The bee and the chimp in you and me
A thought-provoking book about morality and the mind
The Righteous Mind: Why Good People Are Divided by Politics and Religion
By Jonathan Haidt
Have you ever felt like other people must be crazy — or at least be hypocrites — to hold certain views that you consider profoundly immoral? Some people defend the Iraq War to this day, while others opposed it from day one. Some people want to ban abortion, while others want to ban guns. “What is wrong with these people? What are they thinking?” you may ask in despair.
If you relate to this, then do I have a book for you: The Righteous Mind. It is a wicked tome about how people think in moral terms. It is not a prescriptive book that pretends to teach you to be a moral person based on some philosophical or religious considerations. Instead, it is a descriptive book that seeks to describe how and why our brain deals with questions of morality from the perspective of evolutionary psychology. The author, Jonathan Haidt, hopes this understanding will help you decipher what “they,” the guys on the other side of the issue, are thinking; and to help them understand what you are thinking, so as to foster more constructive dialogue in this highly polarized nation and world.
The book has three main messages. The first is that your moral opinions are not really yours; you are just advocating for them. When it comes to morality one should not think of oneself as an independent mind, a sort of Rodin’s thinker, weighing the arguments for and against a position on an important issue, and then taking a reasoned stance that you are ready to defend. Instead, Haidt argues, your morality is largely determined by a part of your brain of which you are not conscious, and that then passes its moral positions to your rational mind with the command to find a rationale to support the predetermined stance. Haidt makes use of a metaphor, of a press secretary riding an elephant, where your conscious mind is the press secretary trying frantically to find logical arguments that will justify the actions taken by the elephant, which are not under her control.
The second message of the book is that the human brain has evolved to identify and react to morality of six types, or foundations, which he labels using paired opposites: care/harm, fairness/cheating, loyalty/betrayal, authority/subversion, sanctity/degradation, and liberty/oppression. The author uses the metaphor of six moral flavors that can be recognized by our ‘moral taste buds’, just like our physical tongue can recognize five basic tastes: sweetness, sourness, etc. He also argues that some people may be genetically predisposed to having a higher sensitivity to some of these types of morality than others. Democrats may give more weight to the care and fairness foundations, whereas Republicans may give more weight to the loyalty, authority and sanctity foundation, and Libertarians may give more weight to the liberty foundation.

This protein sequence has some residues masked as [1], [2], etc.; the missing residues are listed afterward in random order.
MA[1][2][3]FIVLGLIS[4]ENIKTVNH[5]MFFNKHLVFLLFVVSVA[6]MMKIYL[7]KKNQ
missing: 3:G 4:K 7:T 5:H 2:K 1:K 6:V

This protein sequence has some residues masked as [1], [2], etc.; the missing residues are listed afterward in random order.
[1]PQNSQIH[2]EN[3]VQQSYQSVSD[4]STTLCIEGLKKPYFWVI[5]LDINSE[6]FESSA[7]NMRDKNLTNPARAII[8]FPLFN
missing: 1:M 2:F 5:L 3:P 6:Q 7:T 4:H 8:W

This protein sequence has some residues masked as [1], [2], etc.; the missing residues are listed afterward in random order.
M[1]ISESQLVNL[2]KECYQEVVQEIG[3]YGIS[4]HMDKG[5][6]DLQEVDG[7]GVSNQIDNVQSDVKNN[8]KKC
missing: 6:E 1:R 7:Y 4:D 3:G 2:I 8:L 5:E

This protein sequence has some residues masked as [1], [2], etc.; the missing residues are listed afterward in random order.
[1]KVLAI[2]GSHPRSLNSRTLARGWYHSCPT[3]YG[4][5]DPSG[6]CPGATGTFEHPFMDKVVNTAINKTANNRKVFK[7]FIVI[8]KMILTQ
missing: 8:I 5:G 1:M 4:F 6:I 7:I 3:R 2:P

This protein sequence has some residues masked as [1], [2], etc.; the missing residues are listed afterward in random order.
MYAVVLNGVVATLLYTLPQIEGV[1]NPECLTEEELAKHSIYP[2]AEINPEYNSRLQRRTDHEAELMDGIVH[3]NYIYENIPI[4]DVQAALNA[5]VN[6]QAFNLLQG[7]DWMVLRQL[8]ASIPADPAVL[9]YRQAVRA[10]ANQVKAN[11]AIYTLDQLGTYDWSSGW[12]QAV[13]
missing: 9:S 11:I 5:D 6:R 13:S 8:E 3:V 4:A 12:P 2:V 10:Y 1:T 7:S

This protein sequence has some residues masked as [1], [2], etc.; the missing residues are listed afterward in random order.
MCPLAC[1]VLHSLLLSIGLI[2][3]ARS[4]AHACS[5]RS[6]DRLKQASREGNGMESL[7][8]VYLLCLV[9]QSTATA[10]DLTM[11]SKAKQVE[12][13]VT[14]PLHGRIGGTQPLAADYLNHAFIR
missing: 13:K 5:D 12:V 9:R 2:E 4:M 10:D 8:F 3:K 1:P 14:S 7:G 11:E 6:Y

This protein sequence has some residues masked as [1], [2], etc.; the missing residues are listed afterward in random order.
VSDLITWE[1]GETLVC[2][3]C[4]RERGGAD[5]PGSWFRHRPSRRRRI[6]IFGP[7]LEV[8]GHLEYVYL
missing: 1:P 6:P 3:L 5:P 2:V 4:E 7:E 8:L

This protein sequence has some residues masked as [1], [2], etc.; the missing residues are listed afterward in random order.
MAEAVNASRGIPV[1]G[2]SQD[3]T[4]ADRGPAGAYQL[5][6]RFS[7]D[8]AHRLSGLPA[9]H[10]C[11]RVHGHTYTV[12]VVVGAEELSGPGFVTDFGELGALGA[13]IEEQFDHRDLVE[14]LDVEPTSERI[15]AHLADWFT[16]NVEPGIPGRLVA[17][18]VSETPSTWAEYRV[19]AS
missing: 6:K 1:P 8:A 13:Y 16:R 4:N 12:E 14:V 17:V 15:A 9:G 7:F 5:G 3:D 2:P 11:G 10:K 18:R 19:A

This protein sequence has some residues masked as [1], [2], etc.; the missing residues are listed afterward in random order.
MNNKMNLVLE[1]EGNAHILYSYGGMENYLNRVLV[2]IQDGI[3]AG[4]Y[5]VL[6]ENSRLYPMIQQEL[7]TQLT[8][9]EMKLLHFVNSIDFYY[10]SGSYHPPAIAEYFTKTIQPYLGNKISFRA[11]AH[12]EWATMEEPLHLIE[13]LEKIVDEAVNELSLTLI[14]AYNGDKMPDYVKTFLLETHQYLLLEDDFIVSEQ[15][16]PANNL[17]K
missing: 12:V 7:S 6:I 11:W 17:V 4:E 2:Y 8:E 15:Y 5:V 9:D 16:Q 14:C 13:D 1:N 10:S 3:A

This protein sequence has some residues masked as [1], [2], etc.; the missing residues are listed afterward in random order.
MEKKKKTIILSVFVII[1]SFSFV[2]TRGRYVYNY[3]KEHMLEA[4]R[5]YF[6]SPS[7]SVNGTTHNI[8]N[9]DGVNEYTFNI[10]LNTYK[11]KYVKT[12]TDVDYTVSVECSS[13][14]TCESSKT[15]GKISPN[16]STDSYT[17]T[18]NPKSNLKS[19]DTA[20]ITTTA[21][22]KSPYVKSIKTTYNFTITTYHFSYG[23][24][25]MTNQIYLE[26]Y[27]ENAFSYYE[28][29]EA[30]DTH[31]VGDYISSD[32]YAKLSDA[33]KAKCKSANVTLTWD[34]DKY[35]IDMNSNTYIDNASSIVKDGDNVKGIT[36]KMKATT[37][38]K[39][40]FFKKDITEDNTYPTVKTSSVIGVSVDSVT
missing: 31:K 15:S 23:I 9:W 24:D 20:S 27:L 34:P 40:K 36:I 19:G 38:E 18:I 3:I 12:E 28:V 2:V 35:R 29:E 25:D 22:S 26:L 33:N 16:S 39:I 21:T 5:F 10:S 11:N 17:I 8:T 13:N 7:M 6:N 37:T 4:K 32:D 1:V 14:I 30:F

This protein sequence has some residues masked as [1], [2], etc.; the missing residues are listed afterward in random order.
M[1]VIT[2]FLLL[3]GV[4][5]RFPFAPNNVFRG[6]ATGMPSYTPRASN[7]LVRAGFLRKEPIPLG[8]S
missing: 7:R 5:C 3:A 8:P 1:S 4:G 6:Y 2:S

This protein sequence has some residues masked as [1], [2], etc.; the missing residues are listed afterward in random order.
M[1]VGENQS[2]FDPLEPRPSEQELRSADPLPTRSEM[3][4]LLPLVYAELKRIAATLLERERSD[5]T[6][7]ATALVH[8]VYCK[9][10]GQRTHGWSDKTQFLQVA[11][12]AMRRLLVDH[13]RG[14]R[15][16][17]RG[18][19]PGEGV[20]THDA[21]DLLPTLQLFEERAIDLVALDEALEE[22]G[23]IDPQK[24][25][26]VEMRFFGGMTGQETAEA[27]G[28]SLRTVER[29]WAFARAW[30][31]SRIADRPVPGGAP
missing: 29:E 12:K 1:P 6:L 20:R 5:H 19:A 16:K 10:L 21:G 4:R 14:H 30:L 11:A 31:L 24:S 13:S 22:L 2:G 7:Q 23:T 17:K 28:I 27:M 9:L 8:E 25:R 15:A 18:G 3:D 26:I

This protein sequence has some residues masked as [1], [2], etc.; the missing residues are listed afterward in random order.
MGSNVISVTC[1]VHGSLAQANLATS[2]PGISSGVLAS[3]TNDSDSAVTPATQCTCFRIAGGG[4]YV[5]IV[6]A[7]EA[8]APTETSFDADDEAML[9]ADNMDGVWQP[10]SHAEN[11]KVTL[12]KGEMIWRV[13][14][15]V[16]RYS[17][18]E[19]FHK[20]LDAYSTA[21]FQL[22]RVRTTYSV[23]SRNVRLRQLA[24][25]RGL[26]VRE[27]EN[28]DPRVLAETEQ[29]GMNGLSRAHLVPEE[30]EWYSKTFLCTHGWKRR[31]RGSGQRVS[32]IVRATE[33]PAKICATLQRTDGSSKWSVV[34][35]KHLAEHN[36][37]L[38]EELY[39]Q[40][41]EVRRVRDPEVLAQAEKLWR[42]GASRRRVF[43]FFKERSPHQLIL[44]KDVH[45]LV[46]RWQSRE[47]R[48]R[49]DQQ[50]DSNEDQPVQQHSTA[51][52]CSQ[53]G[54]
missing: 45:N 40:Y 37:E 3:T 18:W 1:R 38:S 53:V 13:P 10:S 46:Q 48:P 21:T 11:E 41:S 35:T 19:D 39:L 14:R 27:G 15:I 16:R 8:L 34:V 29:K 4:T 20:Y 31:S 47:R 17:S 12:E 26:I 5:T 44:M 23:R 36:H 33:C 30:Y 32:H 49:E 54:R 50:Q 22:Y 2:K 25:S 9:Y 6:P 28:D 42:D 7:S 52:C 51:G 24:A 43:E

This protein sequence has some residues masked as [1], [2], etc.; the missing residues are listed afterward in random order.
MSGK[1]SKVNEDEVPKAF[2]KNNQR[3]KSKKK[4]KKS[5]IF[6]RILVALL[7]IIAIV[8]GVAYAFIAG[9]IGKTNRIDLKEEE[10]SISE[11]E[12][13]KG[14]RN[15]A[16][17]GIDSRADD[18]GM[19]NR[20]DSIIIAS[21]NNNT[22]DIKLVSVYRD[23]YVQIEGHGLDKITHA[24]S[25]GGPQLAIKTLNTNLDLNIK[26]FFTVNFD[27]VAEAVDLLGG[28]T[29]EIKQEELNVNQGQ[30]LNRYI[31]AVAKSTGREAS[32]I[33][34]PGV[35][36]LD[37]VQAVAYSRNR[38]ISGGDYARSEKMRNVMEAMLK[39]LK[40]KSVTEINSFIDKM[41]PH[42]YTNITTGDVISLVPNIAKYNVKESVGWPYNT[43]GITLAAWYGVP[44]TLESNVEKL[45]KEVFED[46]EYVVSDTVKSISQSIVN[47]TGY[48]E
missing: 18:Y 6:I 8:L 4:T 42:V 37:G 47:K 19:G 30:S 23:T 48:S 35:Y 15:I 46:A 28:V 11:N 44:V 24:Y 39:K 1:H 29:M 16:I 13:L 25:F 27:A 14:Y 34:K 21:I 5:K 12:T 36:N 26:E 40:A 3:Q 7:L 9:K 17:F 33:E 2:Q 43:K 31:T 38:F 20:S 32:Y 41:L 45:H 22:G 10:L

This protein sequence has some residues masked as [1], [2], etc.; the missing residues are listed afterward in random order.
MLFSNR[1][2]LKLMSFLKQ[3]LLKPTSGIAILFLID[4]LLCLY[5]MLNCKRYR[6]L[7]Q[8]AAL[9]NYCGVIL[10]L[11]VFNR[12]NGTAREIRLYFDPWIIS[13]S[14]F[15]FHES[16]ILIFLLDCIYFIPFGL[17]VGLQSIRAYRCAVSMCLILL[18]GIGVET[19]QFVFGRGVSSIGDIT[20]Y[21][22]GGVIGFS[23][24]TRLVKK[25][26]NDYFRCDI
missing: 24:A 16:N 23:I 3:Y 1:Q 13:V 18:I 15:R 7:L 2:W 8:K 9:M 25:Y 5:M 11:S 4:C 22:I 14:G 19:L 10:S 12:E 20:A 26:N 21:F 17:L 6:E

The third and final major message of the book is that, even though our DNA is 98 percent like that of a chimp, our moral mind is only 80 percent like that of a chimp, with a healthy 20 percent being more like a bee. Our tendency to collaborate is definitely not chimp-like (“you will never see two chimps carrying a log”), and under special circumstances a part of our moral circuitry that Haidt calls the “hive switch” turns on, and we put our group above our self, and become capable of sublime selfless sacrifices for the group’s well-being. Think of the thousands of young men and women volunteering to serve in their countries’ armies during World War II, and after 9/11. Think of them running towards the enemy lines, on the beaches at Normandy staring death in the face, or running towards the burning Twin Towers, or the place of the explosion at the finish line of the Boston Marathon, in order to lend a hand. In times of danger to the hive, the chimp in us takes the back seat and the bee is in control.
I read this book months ago and left it to marinade my brain. It had some mind-blowing passages, and others that were downright boring. The book is a bit rough around some edges, and could have used a better editor, but packs enough punch to keep you coming back for more. Yes, at some points, the author comes across as repetitive and unable to help himself from cramming too much of his beloved subject into the mind of the defenseless reader. Yet, all things considered, it is a very good book, in that it is a sort of slow-release worldview softener. To steal a term from film criticism, this is a “parking lot” book: one that doesn’t necessarily seem extraordinary when you read it, but then gets you thinking for days, weeks or — in my case — months after reading it. I have found myself recommending it to my wife and friends whenever they seem exasperated by other people’s moral positions that seem hypocritical or incomprehensible. And I recommend it to you now. Feel free to skip the boring pages! At the end, its core messages will likely stay with you and make your life easier for a long time to come.